Rink makers swear by hot water. But what if I told you that heating up flood water isn’t just old technology, but a shameful, and enormous, energy waste?
In “Rinks and Their Hot Water Addiction“ I wrote why hot water has been traditionally used to make and maintain ice for indoor rinks: by heating it up, the tiny air bubbles that are in tap water float to the surface where they make their escape. Although they’re really tiny and seemingly insignificant, those little bubbles are bad for ice. Left in the water, they make ice that is fragile and create a lot of snow, preventing the water molecules from clinging to each other as they goes from a liquid to a solid state.
Did I mention that rinks are energy hogs like Macleans has? Next time you get upset that your Municipality has increased your taxes, ask your councillor if your rinks are still using a hot water flood – and if so, why?
Imagine what it would mean if your rink — or municipality — was able to wean itself from its hot water addiction, because it can be done. There are alternatives to using a hot flood to make and maintain ice – and one of them that’s been getting a lot of press these days is a valve that doesn’t need any additional chemicals or filters — or maintenance.
The bottom line is if all the indoor arenas in North America stopped using hot water to make and maintain their ice, collectively they would SAVE NEARLY HALF A BILLION DOLLARS over a normal kid’s hockey timeline, from Novice to Junior!!!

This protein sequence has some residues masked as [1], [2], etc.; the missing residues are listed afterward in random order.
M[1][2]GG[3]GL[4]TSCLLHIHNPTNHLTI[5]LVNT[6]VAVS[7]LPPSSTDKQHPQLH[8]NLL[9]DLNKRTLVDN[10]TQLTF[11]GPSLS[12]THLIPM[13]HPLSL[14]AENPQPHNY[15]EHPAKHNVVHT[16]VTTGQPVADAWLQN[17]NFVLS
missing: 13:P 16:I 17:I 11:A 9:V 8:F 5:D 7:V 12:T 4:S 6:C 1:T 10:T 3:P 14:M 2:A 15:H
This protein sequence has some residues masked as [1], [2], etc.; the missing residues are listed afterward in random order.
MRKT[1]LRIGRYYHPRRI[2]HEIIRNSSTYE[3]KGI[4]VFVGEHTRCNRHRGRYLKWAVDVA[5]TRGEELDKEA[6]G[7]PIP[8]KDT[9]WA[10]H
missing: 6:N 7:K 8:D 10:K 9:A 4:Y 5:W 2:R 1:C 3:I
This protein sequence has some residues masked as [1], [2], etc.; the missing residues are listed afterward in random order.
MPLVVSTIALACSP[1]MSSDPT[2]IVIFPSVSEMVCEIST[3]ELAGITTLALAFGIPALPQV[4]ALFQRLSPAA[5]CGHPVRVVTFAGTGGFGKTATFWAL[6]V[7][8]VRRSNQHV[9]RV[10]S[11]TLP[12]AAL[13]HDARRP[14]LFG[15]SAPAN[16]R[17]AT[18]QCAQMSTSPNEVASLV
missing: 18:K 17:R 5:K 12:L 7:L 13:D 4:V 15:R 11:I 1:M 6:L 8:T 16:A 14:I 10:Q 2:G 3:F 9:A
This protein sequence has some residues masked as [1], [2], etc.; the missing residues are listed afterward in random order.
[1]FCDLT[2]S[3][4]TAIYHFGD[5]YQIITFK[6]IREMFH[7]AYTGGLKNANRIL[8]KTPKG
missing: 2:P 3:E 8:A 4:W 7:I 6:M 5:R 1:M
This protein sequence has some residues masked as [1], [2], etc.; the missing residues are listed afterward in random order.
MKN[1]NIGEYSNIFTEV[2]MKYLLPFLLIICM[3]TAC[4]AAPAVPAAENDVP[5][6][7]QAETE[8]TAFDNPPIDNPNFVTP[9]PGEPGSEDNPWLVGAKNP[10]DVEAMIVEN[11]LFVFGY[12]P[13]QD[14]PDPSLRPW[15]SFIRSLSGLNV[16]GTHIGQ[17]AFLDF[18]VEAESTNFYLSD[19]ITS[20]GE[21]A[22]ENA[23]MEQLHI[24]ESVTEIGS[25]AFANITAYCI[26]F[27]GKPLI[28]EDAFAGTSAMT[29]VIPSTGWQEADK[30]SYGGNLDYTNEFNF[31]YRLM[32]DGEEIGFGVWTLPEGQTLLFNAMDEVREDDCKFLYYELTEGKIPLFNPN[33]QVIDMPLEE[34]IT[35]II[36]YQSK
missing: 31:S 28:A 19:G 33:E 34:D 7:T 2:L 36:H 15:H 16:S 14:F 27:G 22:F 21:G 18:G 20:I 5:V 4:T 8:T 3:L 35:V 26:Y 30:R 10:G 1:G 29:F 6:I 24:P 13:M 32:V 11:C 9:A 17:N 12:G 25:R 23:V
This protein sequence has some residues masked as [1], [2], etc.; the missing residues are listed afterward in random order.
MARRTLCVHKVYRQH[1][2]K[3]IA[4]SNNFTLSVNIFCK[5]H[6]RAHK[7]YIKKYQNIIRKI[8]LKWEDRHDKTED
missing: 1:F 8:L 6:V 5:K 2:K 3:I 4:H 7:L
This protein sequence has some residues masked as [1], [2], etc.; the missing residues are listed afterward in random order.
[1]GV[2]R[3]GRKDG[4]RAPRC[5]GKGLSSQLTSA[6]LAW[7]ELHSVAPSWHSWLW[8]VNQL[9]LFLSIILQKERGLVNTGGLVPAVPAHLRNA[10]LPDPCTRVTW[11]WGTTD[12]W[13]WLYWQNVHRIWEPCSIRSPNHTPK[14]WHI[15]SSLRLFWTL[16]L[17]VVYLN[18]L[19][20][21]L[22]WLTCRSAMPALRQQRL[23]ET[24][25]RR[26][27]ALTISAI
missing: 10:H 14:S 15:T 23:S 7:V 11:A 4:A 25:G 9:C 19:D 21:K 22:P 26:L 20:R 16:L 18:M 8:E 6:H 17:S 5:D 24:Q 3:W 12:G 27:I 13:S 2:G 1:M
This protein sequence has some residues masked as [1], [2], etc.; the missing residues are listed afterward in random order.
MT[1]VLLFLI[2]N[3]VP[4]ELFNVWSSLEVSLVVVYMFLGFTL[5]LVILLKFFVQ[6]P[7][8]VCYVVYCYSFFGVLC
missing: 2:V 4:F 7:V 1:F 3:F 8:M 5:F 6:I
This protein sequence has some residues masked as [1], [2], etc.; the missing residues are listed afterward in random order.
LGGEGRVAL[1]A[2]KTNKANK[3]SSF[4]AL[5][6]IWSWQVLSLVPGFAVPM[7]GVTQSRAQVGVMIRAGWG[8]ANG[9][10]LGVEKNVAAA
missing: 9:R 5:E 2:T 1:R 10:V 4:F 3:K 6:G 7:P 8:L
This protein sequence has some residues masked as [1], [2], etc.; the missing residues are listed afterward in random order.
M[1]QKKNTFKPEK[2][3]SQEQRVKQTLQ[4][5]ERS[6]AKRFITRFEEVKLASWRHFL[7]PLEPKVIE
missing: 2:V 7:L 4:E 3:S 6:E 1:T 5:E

In most rinks, water is heated the same way as it is in your home. If your arena is in a city centre, chances are it will be heated using natural gas. Although that’s common, it’s not always the case. Some rinks use electricity to heat their water, others, especially in more remote areas, may use oil or propane.
Depending on where you’re located and the agreement you have with your utility company, the prices you pay for natural gas, electricity and other types of energy sources vary, and for power-users (pardon the pun) quite often utilities offer their customers sliding scale rates based on usage . For example, the typical price of electricity is $0.09 cents/kWh and $10/GJ of natural gas in British Columbia, but those costs may be half as much in Alberta, and sometimes 20% higher or more in other provinces. In the USA, California’s energy costs are much more inexpensive compared to the North Eastern USA.
In fact, we could argue about price until the cows come home, because cost varies from province to province and state to state. What we could better discuss, however, is energy spend. FortisBC verified the energy spend savings to be 79% in natural gas and 12% in electricity. Those numbers certainly translate into dollars, no matter if their greenbacks or loonies, but it’s the real reduction of usage – kilowatt hours, therms or cubic metres – that really count.